Question: I’m not one of these people who gets up at 3am to go shopping on Black Friday, but I do like to get my shopping done early. It’s easy for me to get caught up in the moment and overspend. How much do other people spend on Christmas and how much is too much?
Answer: By the time you are reading this, Black Friday will be just a memory. If you overate on Thursday and overspent on Friday, maybe you should call today sated Saturday.
Americans’ average Christmas spending actually peaked in 2001 at about $1000 per shopper. It fell by half to less than $500 when the economy bottomed out in 2008. Since then, holiday gifting buying has rebounded to an estimated $850 for this season.
Also, this will likely be the first year that over half of all Americans make a Christmas purchase over the Internet. The whole Cyber Monday thing seems to have firmly caught on.
So much for what everyone else does. What about you? How much should you spend?
I won’t try to offer a dollar amount, but allow me to suggest a couple of boundaries.
First, don’t shop with the bank’s money (as in, buying gifts with a credit card you won’t be able to pay off in full at the end of the month).
Second, don’t spend money you’ll be sorry you spent by Groundhog Day. Think of most of the people on your Christmas list. Can you even remember what you bought them last year?
Follow these tips to become a more careful Christmas gift shopper:
1. Don’t comparison shop. By this I don’t mean comparison of prices; I mean comparison of the gift you buy to the gift someone else is going to buy. Don’t compare yourself to your sister, your brother, your mother, your friend or your vague idea of Mrs. Perfect-Christmas.
2. Don’t try to create an experience through unbridled gift buying. After watching It’s a Wonderful Life reruns for the 99th time and overdosing on Christmas music, we can fabricate memories of Christmas past that are much more perfect than real life ever was. But that doesn’t stop us from trying to re-create that experience…at any cost.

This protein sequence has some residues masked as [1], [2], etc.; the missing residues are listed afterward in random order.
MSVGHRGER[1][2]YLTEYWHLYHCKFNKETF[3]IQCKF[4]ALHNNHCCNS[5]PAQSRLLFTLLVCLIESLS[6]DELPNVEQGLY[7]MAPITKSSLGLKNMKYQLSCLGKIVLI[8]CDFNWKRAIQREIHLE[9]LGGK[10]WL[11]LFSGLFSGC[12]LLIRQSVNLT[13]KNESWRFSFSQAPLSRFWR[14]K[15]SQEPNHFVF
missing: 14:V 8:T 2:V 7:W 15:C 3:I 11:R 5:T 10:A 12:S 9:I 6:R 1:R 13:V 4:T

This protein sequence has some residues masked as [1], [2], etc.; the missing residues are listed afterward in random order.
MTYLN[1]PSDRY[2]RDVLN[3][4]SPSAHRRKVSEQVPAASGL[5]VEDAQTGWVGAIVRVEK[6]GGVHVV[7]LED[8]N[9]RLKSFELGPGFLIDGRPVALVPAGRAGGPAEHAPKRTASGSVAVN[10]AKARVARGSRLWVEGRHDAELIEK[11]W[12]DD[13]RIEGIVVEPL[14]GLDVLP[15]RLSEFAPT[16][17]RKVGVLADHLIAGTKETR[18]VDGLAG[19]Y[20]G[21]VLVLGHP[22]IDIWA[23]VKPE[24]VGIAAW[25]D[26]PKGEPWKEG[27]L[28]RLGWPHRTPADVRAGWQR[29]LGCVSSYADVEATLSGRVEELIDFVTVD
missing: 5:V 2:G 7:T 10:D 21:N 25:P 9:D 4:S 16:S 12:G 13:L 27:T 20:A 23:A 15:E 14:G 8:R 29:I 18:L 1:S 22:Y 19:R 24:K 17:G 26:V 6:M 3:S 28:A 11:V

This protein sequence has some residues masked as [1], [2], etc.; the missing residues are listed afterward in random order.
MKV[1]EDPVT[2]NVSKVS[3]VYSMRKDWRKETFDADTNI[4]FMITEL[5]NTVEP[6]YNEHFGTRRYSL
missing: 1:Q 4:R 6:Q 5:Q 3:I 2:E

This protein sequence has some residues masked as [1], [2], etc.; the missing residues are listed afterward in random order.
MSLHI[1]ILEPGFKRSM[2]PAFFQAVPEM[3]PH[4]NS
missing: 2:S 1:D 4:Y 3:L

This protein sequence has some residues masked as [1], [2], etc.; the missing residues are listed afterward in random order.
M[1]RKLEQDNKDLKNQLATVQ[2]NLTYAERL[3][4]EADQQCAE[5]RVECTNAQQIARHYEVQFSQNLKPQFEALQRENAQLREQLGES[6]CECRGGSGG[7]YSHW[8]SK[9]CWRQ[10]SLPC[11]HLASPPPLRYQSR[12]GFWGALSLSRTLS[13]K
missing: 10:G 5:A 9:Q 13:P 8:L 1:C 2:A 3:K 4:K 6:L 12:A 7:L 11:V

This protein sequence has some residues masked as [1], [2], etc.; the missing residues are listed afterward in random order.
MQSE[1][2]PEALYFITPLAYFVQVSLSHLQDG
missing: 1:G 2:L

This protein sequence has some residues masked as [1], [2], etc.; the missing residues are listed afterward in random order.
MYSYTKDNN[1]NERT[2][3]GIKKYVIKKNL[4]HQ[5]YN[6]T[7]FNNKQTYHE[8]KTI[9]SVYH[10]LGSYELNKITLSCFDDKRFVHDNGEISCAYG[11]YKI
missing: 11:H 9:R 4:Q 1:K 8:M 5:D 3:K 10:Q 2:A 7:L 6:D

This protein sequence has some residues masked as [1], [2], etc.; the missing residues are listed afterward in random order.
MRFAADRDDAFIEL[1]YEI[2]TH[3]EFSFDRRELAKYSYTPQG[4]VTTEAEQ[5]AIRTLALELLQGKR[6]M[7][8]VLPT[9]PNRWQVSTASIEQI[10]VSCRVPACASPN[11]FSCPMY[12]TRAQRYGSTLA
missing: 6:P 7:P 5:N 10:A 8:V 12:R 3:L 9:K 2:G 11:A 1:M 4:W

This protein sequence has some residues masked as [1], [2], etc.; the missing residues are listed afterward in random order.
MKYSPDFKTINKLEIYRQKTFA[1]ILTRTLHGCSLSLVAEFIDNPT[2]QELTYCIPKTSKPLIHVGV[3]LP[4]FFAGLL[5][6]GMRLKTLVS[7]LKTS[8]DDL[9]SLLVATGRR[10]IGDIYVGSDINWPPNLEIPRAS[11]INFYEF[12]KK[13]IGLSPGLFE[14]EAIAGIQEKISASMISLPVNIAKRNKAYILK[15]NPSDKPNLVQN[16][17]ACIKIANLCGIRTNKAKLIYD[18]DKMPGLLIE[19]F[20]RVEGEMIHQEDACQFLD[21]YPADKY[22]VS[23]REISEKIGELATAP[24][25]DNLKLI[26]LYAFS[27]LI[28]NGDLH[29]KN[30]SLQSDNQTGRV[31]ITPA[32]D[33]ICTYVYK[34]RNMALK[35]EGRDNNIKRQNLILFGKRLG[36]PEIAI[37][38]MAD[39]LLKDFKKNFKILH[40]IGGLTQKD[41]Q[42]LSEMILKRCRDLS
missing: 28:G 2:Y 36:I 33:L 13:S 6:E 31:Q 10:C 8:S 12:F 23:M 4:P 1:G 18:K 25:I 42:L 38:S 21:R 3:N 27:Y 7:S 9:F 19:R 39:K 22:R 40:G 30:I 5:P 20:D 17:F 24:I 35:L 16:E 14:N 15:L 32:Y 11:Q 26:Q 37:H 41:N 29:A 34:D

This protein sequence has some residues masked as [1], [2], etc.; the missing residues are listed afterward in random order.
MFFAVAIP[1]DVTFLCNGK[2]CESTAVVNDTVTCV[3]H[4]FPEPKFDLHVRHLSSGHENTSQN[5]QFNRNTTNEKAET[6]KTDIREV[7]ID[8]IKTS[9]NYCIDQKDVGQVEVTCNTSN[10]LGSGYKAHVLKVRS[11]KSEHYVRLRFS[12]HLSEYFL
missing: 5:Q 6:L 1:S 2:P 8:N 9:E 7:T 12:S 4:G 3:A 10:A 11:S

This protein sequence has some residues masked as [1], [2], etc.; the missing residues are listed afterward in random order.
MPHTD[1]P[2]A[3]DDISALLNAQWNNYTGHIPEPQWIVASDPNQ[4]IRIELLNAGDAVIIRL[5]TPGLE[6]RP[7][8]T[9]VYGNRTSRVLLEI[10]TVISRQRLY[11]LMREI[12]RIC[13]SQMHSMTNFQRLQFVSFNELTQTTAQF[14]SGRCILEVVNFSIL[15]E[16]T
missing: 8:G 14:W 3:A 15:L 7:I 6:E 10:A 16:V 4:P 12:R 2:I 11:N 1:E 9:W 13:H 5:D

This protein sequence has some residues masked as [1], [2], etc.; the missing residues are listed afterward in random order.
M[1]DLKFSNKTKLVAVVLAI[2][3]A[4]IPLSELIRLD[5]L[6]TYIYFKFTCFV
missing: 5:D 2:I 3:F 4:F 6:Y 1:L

3. Shop first in your mind, then at the mall. Many, many of us show up at the mall in mid-December with no idea of what we will buy, hoping to “get some ideas” as we shop around. You’ll be a better shopper if you spend 30 minutes before you go with a pencil and paper, brainstorming gift possibilities.
4. Buy quality over quantity. We never did this, but I’ve head of families on a budget that instituted the Wise Men rule. The Wise Men brought three gifts, so that’s what everyone in the family gets – three gifts, period. It makes the gift buyer much more careful about random (useless) purchases made just to fill up space. And it can leave room in the Christmas season experience for more important things.
5. If you’ve already overspent, make a plan to pay off the debt ASAP. OK, so you broke rules one through four a month before Black Friday. What to do? The best advice I can offer here is the make a plan to pay off any debt you incurred ASAP. Then sit down and write yourself a note, to be read on Halloween 2015, about how badly you feel having overspent this much, this early.
Gift giving can be viewed as a lovely compliment to a meaningful time of the year, or it can become the 800 pound Christmas gorilla, creating tension and wrecking havoc on your finances.
Today is a great day to decide which kind of gift giving experience you want to have this Christmas.
Byron R. Moore, CFP® is managing director / planning group of Argent Advisors, Inc. Email him at email@example.com. Write to him at 500 East Reynolds Drive, Ruston, LA 71270 or call him at (318) 251-5858. The opinions of any single advisor do not necessarily reflect the opinions of Argent Advisors, Inc. No forecasts can be guaranteed. Argent Advisors, Inc. does not offer tax, insurance or legal advice. The information contained in this column should not be construed as a substitute for personalized investment, tax, insurance or legal advice.